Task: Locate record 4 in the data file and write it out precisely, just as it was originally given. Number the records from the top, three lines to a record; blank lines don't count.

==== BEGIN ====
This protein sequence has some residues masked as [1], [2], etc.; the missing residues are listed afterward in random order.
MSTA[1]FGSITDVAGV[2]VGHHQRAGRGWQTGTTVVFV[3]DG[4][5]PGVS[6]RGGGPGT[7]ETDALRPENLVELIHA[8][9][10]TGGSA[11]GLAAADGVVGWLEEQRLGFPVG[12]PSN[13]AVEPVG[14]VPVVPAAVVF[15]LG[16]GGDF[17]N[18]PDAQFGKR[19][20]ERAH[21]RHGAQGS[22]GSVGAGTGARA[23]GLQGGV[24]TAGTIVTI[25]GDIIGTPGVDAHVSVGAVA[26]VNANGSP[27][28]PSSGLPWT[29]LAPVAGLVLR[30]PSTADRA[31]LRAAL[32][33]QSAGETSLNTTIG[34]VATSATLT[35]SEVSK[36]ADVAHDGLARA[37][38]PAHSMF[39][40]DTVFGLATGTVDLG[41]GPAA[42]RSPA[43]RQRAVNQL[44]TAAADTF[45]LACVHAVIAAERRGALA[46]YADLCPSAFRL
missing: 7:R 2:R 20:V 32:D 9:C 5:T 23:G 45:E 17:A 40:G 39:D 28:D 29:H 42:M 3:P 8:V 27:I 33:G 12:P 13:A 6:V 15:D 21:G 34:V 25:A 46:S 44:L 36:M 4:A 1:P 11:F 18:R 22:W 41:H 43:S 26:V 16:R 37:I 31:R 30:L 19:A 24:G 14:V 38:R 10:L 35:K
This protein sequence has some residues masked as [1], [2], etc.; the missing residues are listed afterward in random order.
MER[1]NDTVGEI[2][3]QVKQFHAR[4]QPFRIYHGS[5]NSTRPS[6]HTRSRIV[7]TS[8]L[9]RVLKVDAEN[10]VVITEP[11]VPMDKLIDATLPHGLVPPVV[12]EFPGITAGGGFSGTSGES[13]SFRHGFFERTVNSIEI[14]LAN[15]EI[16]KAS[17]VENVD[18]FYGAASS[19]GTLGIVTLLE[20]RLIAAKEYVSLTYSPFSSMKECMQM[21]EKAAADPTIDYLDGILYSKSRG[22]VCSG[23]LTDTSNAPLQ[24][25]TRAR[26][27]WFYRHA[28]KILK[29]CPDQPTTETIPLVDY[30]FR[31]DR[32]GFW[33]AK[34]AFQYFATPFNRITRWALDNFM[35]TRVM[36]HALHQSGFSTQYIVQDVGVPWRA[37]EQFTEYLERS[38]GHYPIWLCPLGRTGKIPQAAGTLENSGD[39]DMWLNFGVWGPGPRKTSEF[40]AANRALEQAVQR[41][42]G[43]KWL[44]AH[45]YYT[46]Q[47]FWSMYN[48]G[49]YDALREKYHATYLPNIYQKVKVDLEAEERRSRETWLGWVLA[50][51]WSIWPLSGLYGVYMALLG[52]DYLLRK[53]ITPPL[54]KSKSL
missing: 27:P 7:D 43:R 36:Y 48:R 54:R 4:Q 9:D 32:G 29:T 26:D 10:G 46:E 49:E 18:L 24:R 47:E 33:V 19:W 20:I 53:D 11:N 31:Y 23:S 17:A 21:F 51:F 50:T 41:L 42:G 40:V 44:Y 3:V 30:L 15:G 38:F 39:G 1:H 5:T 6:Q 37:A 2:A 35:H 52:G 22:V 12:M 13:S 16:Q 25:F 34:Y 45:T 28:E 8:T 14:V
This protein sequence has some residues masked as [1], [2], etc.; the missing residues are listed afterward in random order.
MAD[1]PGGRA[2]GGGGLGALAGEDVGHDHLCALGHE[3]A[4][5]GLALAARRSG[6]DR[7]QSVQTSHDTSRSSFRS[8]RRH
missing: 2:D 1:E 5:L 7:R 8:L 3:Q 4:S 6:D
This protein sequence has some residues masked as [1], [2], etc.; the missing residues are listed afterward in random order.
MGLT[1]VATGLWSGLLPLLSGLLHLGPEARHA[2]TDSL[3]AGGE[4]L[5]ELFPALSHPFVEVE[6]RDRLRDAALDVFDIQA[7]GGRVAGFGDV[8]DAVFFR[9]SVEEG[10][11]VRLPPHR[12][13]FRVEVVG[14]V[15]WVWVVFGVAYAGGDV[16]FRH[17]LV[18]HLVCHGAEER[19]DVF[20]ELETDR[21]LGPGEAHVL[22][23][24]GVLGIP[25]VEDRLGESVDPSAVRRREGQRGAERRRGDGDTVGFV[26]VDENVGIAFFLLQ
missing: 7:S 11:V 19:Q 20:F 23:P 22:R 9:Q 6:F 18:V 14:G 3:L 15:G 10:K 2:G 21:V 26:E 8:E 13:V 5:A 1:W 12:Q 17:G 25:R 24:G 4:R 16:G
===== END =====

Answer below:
This protein sequence has some residues masked as [1], [2], etc.; the missing residues are listed afterward in random order.
MGLT[1]VATGLWSGLLPLLSGLLHLGPEARHA[2]TDSL[3]AGGE[4]L[5]ELFPALSHPFVEVE[6]RDRLRDAALDVFDIQA[7]GGRVAGFGDV[8]DAVFFR[9]SVEEG[10][11]VRLPPHR[12][13]FRVEVVG[14]V[15]WVWVVFGVAYAGGDV[16]FRH[17]LV[18]HLVCHGAEER[19]DVF[20]ELETDR[21]LGPGEAHVL[22][23][24]GVLGIP[25]VEDRLGESVDPSAVRRREGQRGAERRRGDGDTVGFV[26]VDENVGIAFFLLQ
missing: 7:S 11:V 19:Q 20:F 23:P 22:R 9:Q 6:F 18:V 14:G 3:L 15:G 10:K 2:G 21:V 26:E 8:E 13:V 5:A 1:W 12:Q 17:G 25:R 24:G 4:R 16:G